But if you've ever been to Seaside, NJ, you aren't surprised by this use of unnecessary violence over what was probably an argument about a slice of boardwalk pizza or a discussion of Yankees vs. Mets. Also, if you've seen a reality show in the past five years, you aren't surprised that someone caught a bad one. We've compiled the best punches/slaps/etc. of the last few years in the wonderful world of reality television.
Rogan takes on the legalization of marijuana, Dr. Phil, and technology with brutal logic. His last television day gig, Game Show In Your Head, is over but he says he doesn't mind. He's still doing what he loves most - stand-up comedy and commentating for the UFC, and he's got a new Web series on Crackle.com, a sort of Inside the Actors Studio for stand-up comedians, he says will start within the next couple of months.
I spoke with him about all of that, how having a one-year old daughter has changed his perspective, how his personal philosophies have evolved, and the treatment of his frequent rival Carlos Mencia on a recent episode of South Park, in which Mencia was beheaded by Kanye West for stealing a joke he couldn't explain.
First off, can we all agree that none of the episodes in the fifth, Phil Hartman-less season of NewsRadio aren't even in the running for one of the best of the series?
OK, once we start with that, it's still ridiculously hard to pick an episode that stands out. So many episodes from the first three seasons (and several in the fourth) could easily fit into this category. So I'm not even going to attempt to pick one episode to talk about. Thanks for reading, and have a good day.
Oh, alright, if you insist. I'll go with "Review," from the third season.
"Rogan Vs. Ant" sounds like a Japanese monster movie.
In this instance, though, I'm not talking about mutated monsters battling over Tokoyo, I'm talking about comedian Joe Rogan's recent accusation that comedian Ant, the openly gay judge on Last Comic Standing, steals jokes.
If that sounds familiar, it's because Rogan made the same accusations against Carlos Mencia not too long ago (and others have accused Mencia of stealing, as well).
I'm not going to comment on whether Rogan's allegations against either of these men are true, but I will say that no idea exists in a vacuum. If you're a comedian and you've come up with a funny joke or concept, it's likely someone else has thought of it, too. I'm not a comedian, but even I've had funny ideas that I later see pop up on The Onion, or Comedy Central, or any number of places. It's probably a comfortable delusion to think everything your brain concocts was pulled from some realm no one else's mind can touch, but that's just not how it works.
This link is NOT SAFE FOR WORK. Notice I didn't use the standard internet abbreviation "NSFW," because I didn't want some benighted person in an office thinking, "'Not Suitable For Winger?' That has nothing to do with me, I was never in that band, and I don't even like the song 'Seventeen.' Everything about that acronym tells me to click that link."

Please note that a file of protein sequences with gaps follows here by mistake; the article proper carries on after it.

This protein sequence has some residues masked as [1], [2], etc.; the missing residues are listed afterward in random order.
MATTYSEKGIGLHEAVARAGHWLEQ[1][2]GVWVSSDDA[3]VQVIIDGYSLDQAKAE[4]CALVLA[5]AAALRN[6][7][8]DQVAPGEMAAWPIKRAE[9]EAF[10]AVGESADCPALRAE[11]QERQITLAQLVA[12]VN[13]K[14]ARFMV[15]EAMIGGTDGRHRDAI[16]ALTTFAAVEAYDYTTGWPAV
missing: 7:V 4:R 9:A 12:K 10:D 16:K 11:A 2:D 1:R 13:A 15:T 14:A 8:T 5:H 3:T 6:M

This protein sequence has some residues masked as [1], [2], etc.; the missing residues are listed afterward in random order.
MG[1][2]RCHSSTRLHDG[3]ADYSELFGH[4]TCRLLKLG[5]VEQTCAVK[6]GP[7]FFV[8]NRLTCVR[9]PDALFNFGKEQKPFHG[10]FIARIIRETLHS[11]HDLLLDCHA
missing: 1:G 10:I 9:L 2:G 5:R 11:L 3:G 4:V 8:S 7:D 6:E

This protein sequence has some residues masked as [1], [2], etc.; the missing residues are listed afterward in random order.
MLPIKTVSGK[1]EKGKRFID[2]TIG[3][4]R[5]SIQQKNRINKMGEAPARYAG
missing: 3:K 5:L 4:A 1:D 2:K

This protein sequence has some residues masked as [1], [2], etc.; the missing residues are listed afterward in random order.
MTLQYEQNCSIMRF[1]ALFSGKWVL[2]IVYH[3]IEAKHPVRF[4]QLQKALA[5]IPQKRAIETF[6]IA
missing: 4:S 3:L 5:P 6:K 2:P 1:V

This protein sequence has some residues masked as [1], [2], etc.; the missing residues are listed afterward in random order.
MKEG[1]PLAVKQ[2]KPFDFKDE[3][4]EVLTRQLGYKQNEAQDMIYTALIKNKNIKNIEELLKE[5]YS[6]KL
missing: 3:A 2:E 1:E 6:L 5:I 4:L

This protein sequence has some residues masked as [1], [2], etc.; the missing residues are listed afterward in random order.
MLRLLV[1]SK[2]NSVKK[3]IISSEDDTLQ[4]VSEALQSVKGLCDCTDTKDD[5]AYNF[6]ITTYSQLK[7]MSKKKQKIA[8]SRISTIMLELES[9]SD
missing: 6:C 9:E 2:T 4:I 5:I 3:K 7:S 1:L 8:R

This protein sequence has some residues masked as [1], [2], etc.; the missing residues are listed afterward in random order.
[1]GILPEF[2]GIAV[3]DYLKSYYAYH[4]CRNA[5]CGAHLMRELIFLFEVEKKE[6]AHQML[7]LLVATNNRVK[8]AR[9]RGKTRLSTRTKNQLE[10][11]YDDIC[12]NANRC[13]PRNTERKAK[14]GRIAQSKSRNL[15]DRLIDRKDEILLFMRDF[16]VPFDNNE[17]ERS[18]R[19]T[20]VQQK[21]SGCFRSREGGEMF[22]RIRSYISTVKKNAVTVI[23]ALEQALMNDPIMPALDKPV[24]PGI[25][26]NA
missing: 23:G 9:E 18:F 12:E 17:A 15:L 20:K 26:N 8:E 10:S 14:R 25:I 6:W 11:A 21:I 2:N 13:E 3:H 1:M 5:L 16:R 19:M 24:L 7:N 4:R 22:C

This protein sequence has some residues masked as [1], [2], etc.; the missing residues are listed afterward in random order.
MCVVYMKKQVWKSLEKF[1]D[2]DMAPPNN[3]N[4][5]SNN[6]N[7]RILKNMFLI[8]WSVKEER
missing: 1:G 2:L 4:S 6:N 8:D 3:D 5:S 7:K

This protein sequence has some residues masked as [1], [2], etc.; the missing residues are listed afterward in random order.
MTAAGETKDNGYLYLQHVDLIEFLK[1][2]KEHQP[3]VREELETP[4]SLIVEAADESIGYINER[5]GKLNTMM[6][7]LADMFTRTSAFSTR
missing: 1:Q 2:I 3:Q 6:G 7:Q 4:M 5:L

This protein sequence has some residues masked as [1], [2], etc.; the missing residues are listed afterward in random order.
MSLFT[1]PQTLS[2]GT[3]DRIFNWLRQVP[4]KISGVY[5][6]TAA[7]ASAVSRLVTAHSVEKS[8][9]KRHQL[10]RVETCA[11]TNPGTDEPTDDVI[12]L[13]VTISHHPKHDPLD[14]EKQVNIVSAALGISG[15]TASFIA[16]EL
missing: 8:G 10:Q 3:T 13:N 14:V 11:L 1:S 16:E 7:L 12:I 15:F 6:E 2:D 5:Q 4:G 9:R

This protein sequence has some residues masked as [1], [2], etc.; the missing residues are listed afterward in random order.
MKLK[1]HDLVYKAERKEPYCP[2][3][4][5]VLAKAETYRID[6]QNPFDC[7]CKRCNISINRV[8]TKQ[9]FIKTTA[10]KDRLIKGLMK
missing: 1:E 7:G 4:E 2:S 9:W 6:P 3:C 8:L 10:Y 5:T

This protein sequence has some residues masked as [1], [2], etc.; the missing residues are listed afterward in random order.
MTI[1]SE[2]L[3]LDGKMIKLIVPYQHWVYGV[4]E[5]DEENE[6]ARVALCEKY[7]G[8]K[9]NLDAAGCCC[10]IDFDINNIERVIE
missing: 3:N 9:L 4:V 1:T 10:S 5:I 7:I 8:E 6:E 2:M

I think it can be universally agreed that the fifth season of NewsRadio - the final season - was by far the worst season of the series. Not only was Phil Hartman killed during the hiatus, but another cast member (Jon Lovitz) came on board and just didn't fit in to what the rest of the group had built over the previous four seasons.
The season kicks off with the "Bill Moves On" episode, where the gang has just returned from Bill's funeral (he died of a heart attack), and everyone mocks Dave's 2 hour eulogy. Matthew doesn't really believe Bill is dead, everyone thinks Lisa is drunk, and Catherine (Khandi Alexander) returns to the show for one episode. This is one of the better episodes of the last season, because it's important to the show's history and (as is revealed on one of the commentaries), they didn't really rehearse it or do any run throughs. It was hard enough getting through it once on tape night. The tears you see are real. It ends with everyone taking an item off Bill's desk to remember him. Jimmy takes the whole desk. A nice tribute.
- Hiccup girl goes on The Today Show, so Good Morning America calls her 57 times for an interview.
- I can't tell if Time's James Poniewozik likes Heroes or not.
- Ken Levine was once on The Dating Game?!
- Irwin Handleman gives his opinion on the whole Joe Rogan/Carlos Mencia controversy.
- The original Jill Abbott on The Young and the Restless is in an Hawaiian jail.
- In case you missed it, here's George Takei's answer to Tim Hardaway's rant against gays, from Jimmy Kimmel Live.
- BuddyTV is having an Oscars contest.
- I think Tom Shales is on a wild goose chase here.
And that's not all. Via this agent, Rogan was told that Mencia is demanding an apology. Rogan laughs it off, saying, "I told them that was f***ing hilarious, and said it's been fun working with them."
So, what do you think? Should Rogan apologize?